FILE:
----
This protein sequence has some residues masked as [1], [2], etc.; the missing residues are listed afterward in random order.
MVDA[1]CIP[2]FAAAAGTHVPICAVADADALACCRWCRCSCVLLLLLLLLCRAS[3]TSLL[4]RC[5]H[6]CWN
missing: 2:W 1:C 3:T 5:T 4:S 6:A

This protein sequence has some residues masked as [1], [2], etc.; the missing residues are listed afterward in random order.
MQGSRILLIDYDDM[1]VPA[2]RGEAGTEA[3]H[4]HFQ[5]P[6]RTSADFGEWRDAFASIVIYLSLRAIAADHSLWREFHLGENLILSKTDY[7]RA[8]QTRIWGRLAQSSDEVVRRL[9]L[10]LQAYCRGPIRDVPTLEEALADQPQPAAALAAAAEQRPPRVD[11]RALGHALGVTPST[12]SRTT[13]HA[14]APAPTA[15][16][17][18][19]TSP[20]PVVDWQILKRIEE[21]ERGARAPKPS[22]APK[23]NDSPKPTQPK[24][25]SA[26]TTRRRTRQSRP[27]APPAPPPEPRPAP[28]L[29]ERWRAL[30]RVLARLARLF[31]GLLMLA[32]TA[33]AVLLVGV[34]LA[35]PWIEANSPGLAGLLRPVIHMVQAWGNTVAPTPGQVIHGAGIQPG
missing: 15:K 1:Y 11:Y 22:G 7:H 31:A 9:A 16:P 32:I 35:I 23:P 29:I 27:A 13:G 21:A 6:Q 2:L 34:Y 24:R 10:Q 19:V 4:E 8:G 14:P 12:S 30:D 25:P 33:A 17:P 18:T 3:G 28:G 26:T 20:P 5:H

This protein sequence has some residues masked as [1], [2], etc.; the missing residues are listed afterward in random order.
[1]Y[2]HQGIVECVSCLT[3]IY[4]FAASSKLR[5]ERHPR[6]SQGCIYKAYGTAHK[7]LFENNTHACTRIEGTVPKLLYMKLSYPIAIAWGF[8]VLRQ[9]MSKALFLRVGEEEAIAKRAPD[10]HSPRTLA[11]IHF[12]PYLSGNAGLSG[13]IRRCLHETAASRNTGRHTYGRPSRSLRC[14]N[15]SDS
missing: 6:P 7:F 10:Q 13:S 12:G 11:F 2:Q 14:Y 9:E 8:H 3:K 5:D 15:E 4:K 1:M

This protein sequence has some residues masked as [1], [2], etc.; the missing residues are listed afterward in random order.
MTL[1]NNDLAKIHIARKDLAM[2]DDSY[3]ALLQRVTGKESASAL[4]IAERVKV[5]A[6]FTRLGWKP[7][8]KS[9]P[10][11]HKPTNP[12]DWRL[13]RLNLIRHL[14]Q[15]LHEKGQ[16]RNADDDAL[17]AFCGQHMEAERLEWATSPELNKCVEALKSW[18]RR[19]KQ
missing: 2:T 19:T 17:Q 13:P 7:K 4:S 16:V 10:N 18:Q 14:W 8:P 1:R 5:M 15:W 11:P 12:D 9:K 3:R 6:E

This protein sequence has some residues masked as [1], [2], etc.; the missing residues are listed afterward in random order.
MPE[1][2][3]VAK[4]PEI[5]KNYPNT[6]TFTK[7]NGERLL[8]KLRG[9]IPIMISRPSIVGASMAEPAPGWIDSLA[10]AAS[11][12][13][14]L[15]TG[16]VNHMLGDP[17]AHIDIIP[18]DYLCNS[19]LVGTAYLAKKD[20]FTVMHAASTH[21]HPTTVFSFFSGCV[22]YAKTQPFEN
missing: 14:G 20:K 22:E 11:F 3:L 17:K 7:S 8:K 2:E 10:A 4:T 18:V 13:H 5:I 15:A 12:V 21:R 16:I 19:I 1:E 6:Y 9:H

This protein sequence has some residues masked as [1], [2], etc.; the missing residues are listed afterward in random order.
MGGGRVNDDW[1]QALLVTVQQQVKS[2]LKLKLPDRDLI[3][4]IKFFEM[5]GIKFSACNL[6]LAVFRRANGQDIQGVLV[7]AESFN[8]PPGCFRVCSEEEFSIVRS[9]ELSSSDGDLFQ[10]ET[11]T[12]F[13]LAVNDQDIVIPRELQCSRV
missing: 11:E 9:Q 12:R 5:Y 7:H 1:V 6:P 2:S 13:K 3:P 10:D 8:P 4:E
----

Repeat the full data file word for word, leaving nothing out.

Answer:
This protein sequence has some residues masked as [1], [2], etc.; the missing residues are listed afterward in random order.
MVDA[1]CIP[2]FAAAAGTHVPICAVADADALACCRWCRCSCVLLLLLLLLCRAS[3]TSLL[4]RC[5]H[6]CWN
missing: 2:W 1:C 3:T 5:T 4:S 6:A

This protein sequence has some residues masked as [1], [2], etc.; the missing residues are listed afterward in random order.
MQGSRILLIDYDDM[1]VPA[2]RGEAGTEA[3]H[4]HFQ[5]P[6]RTSADFGEWRDAFASIVIYLSLRAIAADHSLWREFHLGENLILSKTDY[7]RA[8]QTRIWGRLAQSSDEVVRRL[9]L[10]LQAYCRGPIRDVPTLEEALADQPQPAAALAAAAEQRPPRVD[11]RALGHALGVTPST[12]SRTT[13]HA[14]APAPTA[15][16][17][18][19]TSP[20]PVVDWQILKRIEE[21]ERGARAPKPS[22]APK[23]NDSPKPTQPK[24][25]SA[26]TTRRRTRQSRP[27]APPAPPPEPRPAP[28]L[29]ERWRAL[30]RVLARLARLF[31]GLLMLA[32]TA[33]AVLLVGV[34]LA[35]PWIEANSPGLAGLLRPVIHMVQAWGNTVAPTPGQVIHGAGIQPG
missing: 15:K 1:Y 11:Y 22:G 7:H 31:A 9:A 16:P 32:I 35:I 23:P 29:I 27:A 13:G 21:A 6:Q 2:L 34:Y 24:R 10:Q 19:V 4:E 8:G 14:P 12:S 30:D 25:P 33:A 17:P 18:T 3:G 28:G 26:T 20:P 5:H

This protein sequence has some residues masked as [1], [2], etc.; the missing residues are listed afterward in random order.
[1]Y[2]HQGIVECVSCLT[3]IY[4]FAASSKLR[5]ERHPR[6]SQGCIYKAYGTAHK[7]LFENNTHACTRIEGTVPKLLYMKLSYPIAIAWGF[8]VLRQ[9]MSKALFLRVGEEEAIAKRAPD[10]HSPRTLA[11]IHF[12]PYLSGNAGLSG[13]IRRCLHETAASRNTGRHTYGRPSRSLRC[14]N[15]SDS
missing: 6:P 7:F 10:Q 13:S 12:G 11:F 2:Q 14:Y 9:E 8:H 3:K 5:D 15:E 4:K 1:M

This protein sequence has some residues masked as [1], [2], etc.; the missing residues are listed afterward in random order.
MTL[1]NNDLAKIHIARKDLAM[2]DDSY[3]ALLQRVTGKESASAL[4]IAERVKV[5]A[6]FTRLGWKP[7][8]KS[9]P[10][11]HKPTNP[12]DWRL[13]RLNLIRHL[14]Q[15]LHEKGQ[16]RNADDDAL[17]AFCGQHMEAERLEWATSPELNKCVEALKSW[18]RR[19]KQ
missing: 2:T 19:T 17:Q 13:P 7:K 4:S 16:V 10:N 18:Q 14:W 8:P 1:R 5:M 15:W 11:P 12:D 9:K 3:R 6:E

This protein sequence has some residues masked as [1], [2], etc.; the missing residues are listed afterward in random order.
MPE[1][2][3]VAK[4]PEI[5]KNYPNT[6]TFTK[7]NGERLL[8]KLRG[9]IPIMISRPSIVGASMAEPAPGWIDSLA[10]AAS[11][12][13][14]L[15]TG[16]VNHMLGDP[17]AHIDIIP[18]DYLCNS[19]LVGTAYLAKKD[20]FTVMHAASTH[21]HPTTVFSFFSGCV[22]YAKTQPFEN
missing: 14:G 20:K 22:E 11:F 3:L 17:K 7:S 8:K 2:E 10:A 4:T 18:V 13:H 5:I 15:A 12:V 21:R 16:I 19:I 1:E 6:Y 9:H

This protein sequence has some residues masked as [1], [2], etc.; the missing residues are listed afterward in random order.
MGGGRVNDDW[1]QALLVTVQQQVKS[2]LKLKLPDRDLI[3][4]IKFFEM[5]GIKFSACNL[6]LAVFRRANGQDIQGVLV[7]AESFN[8]PPGCFRVCSEEEFSIVRS[9]ELSSSDGDLFQ[10]ET[11]T[12]F[13]LAVNDQDIVIPRELQCSRV
missing: 11:E 9:Q 12:R 5:Y 7:H 1:V 6:P 2:S 13:K 3:P 10:D 8:P 4:E